John Stuart Mill: On Liberty The Nature And Limits Of The Power Which Can Be Legitimately Exercised By Society Over The Individual

1553 words - 7 pages

Liberty for John Stuart Mill is defined as "the nature and limits of the power of which can be legitimately exercised by society over the individual". Mill argues that society can only use authority over behaviour that harms others; anything else is an end of human freedom. He links liberty to the ability to progress and to avoid social inactivity. Free discourse is a necessary condition for intellectual and social progress. The only time humans or society as a whole can interfere with individual liberty is for self-protection. Mill also notes that the right of liberty does not apply to children, or to what he calls "backward" societies. Liberty holds only when people are capable of learning ...view middle of the document...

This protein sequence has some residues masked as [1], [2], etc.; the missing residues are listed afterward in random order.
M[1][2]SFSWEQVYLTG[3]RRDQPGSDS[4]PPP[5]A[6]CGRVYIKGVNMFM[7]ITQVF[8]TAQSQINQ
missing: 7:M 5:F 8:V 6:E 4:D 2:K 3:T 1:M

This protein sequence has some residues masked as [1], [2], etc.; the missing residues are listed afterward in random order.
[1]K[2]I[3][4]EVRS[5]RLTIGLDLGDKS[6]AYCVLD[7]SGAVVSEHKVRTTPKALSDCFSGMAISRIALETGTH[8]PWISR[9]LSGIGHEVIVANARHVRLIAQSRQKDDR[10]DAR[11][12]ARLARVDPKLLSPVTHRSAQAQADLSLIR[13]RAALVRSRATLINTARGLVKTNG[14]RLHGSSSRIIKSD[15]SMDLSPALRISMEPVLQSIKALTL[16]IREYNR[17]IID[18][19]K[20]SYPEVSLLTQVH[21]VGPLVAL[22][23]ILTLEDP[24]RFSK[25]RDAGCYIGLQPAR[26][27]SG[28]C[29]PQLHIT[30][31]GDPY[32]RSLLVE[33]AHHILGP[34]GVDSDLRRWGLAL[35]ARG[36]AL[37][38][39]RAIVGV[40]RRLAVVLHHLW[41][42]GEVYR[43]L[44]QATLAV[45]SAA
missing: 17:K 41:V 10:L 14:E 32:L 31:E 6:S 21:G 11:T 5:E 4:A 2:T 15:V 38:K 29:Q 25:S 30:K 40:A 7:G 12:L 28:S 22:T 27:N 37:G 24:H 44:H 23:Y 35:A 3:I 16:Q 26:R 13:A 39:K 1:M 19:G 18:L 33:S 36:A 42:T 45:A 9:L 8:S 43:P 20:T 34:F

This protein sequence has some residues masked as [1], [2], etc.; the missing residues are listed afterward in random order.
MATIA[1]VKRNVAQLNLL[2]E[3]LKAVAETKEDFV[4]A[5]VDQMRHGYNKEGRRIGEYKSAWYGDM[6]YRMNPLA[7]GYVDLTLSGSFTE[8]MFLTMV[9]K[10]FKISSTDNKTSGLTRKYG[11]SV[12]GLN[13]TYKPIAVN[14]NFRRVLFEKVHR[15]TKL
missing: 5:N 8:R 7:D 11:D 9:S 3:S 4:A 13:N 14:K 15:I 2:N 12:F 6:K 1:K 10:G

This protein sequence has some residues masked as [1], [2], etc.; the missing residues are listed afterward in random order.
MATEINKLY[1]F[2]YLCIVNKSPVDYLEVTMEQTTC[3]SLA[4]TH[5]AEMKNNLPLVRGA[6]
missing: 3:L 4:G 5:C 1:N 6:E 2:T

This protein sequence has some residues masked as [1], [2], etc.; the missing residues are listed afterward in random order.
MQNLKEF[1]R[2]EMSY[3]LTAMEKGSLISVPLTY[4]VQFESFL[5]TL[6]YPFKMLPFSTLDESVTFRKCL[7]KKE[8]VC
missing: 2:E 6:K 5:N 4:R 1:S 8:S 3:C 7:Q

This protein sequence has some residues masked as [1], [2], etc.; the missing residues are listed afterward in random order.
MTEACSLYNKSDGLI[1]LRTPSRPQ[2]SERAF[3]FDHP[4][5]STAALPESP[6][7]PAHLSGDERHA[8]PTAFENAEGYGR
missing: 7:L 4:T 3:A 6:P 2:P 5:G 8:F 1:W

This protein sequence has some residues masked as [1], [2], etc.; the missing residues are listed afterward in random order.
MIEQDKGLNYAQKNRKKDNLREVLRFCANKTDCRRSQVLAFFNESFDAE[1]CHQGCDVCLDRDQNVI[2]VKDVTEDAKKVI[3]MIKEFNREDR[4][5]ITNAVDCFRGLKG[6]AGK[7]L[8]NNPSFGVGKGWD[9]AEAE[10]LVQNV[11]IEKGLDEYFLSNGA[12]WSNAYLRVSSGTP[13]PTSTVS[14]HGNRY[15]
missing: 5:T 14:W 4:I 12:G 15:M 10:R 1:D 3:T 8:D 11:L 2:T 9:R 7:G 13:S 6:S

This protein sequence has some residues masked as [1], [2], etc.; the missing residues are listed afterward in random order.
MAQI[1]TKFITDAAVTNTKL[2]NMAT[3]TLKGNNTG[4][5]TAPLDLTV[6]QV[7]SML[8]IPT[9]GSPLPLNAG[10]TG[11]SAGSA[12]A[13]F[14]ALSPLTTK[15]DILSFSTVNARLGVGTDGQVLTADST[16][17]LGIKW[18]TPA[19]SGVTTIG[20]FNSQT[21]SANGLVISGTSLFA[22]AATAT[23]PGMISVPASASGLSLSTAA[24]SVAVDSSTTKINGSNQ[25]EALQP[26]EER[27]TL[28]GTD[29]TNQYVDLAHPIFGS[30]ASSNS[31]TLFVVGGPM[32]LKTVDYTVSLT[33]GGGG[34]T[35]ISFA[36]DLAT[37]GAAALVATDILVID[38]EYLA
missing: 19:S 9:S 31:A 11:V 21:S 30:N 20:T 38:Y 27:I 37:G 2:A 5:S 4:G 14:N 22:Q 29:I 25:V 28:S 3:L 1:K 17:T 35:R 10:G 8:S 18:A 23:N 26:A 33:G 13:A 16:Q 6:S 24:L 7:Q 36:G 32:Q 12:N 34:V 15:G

They also wanted them to reflect their interests and will. Although, limiting the ruler's power seemed efficient, it was not necessary, since the ruler was accountable to the people and there was no fear of the people tyrannizing himself.Mill then talks about an actual democratic republic which developed in the United States and was accountable to determine that the people do not rule themselves. Rather, powerful people take advantage of this power and exercise it over others. Always the majority will oppress the minority. This is so called the "Tyranny of the majority". However, Mill argues that the power of public opinion has more effect than any new law being implemented. Thus, there must be protection for the public opinion. People must express their ideas for future change in the system. However, Mill argues that society should have control over only those actions that directly affect it and those actions that harm some of its members.Mill also talks about rejecting social interference with individual thought and activity. He is also arguing here about the "Moral Reprobation". Any group could not then punish an individual and treat him/her as an enemy if his actions only affect the sole subject. They could only punish the individual if his actions affect the public. People can express their disapproval with actions they dislike but not alter its behaviour. Individuals could improve themselves if they cooperate with each other instead of just focusing in the wrong actions done by others.Mill ends up his discussion in the justification of liberty by calling it utilitarian. This means the greatest good for the greatest number of people. His defence of liberty is not based on natural right as Locke argues, but based on what is best for the people and what could help them advance and benefit from human liberty. If humans are capable of achieving total cooperation and full human liberty, this process will guide individuals to a better state of moral development in which people will become more rational.In Mill's view of "The Liberty of Though and Discussion" he argues about the issue of whether individuals should be allowed to limit people's opinions. He says that when limiting anyone's expressions of opinions, one's actions are being illegitimate. Even if only one individual has a particular opinion, society will not be justified by silencing him. He says that silencing anyone is wrong since it robs those who disagree with these quiet opinions. Humanity then gets hurt by these silenced opinions and could not gain any knowledge or debate when not commented to others. People should then come up with their own judgements for the benefit of the nation.Mill then points out some arguments about silencing opinions and tries to address the issue by incurring individuals to express their ideas. The first arguments highlights that moral values in fact exist. Some opinions may or may not be valid but they have to be heard in order to be dismissed. Second,...

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